Cerca Articolo

Living in Italy: Tim Parks

Professore universitario e scrittore, Tim Parks è un inglese in Italia da 30 anni. Ama tante cose del nostro paese ma non di certo la burocrazia, ed è piuttosto pessimista riguardo al futuro, soprattutto quello dei giovani. Ecco com’è l’Italia vista da uno straniero.

Tim Parks (Standard British accent)

My name’s Tim Parks, I’ve been in Italy 30 years. I work here at IULM University in Milan, where I coordinate a degree in... in translation, a postgraduate degree in translation. I also write books, novels, non-fiction as well. I contribute to a couple of... of... of reviews like The New York Review of Books, I sometimes write for Il Sole 24 Ore.

I married an Italian, who I met in the USA, and we went to live in London for a while, and then she was... eager to have a look at Italy again. She’d been out quite a long time and I wasn’t able to find a job that really interested me – I was trying to write novels. It seemed a good idea to come to Italy and... and... and sort of not have other people see me failing here. So I... I... I was here the first years teaching language, as everybody does, and... and writing my books, and... and then doing a lot of translation as well.

There are clearly wonderful things in Italy. I’m... I’m still a great lover of simply being able to walk into a good bar in Milan and get a... a good cappuccino and brioche in two seconds! It’s still a very important matter to me!

The things I like least about Italy are the things that Italians like least about Italy! The... the bureaucratic difficulties we all have here, the general feeling of unfairness we all have here. I... I think in this period it’s becoming particularly upsetting to see the country unable to move forward with... with any serious reform that will get, you know, young people working again... something obviously  – I’ve got grown-up children, I’m here in the university with kids who are finishing their degrees, and we’re very aware of... of what they’re going to be doing afterwards, or not going to be doing. So I think at the moment what... what’s most distressing about Italy is its dysfunctinal public sector, yeah, and... and politicians.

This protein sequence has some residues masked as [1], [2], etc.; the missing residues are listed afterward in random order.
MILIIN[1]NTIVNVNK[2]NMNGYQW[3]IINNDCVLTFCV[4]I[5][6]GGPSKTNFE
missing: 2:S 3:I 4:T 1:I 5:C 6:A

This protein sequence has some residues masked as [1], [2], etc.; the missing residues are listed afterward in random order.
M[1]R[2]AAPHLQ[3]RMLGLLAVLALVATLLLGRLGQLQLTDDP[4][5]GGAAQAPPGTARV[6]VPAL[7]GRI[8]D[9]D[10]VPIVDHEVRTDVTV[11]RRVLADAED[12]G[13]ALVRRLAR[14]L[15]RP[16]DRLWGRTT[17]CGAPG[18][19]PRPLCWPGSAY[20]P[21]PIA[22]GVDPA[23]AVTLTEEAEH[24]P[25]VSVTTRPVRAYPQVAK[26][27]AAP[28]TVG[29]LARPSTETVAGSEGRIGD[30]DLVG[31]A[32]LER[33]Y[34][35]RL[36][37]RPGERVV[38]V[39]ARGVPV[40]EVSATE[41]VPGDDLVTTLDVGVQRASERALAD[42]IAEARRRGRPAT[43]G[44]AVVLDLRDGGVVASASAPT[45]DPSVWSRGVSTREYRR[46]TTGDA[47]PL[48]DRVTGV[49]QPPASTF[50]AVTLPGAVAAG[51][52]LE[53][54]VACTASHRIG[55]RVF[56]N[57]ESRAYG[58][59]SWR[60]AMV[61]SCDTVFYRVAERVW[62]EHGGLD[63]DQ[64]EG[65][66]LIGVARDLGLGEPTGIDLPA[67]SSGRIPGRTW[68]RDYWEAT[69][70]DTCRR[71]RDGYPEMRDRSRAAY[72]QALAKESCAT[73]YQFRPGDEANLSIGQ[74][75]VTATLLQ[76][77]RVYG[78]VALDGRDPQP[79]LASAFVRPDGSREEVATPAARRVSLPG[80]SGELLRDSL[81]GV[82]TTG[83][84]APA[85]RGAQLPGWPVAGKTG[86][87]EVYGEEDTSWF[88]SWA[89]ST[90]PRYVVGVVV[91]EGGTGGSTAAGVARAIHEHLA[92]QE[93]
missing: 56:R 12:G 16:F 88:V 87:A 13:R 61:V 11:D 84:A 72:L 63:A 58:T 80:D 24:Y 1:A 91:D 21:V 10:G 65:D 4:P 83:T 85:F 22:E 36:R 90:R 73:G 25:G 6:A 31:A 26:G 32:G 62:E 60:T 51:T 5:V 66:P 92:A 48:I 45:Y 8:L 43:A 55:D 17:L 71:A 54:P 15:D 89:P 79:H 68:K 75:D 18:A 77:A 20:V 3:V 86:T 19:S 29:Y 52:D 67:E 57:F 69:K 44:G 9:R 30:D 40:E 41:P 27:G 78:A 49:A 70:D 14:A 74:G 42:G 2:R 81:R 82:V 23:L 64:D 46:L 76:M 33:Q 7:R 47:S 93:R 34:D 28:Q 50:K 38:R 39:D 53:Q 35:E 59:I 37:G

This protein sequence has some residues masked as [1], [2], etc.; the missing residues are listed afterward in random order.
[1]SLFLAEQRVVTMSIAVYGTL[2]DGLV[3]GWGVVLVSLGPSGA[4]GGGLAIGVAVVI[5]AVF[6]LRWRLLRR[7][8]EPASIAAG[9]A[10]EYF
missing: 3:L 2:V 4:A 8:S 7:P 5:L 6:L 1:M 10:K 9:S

I... I’m not terribly convinced that Italy is going to be able to sort itself out. Italy has a wonderful way of muddling through, but the decline over the last 15, 20 years is pretty... pretty evident, in terms of statistics, and worryingly so. Let me say, I’m a cheerful guy in general, and I hope that things will improve, but... but I see for the moment no... no bright star rising17.

(Tim Parks was talking to Mark Worden)


A postgraduate degree in translation.
Un master in traduzione. In inglese si usa la parola degree per indicare la laurea, mentre a graduate è una persona che si è laureata. Uno studente universitario si chiama undergraduate (letteralmente “sottolaureato”), mentre uno che studia per il Master si chiama postgraduate (letteralmente “postleaureato”). Si chiama anche postgraduate lo studente che prepara il “Ph.D”. Da notare che quasi tutte le università dicono Ph.D (dal latino Philosophiae Doctor). Le eccezioni (almeno in Inghilterra) sono Oxford, York e Sussex, dove si dice D. Phil (Doctor of Philosophy).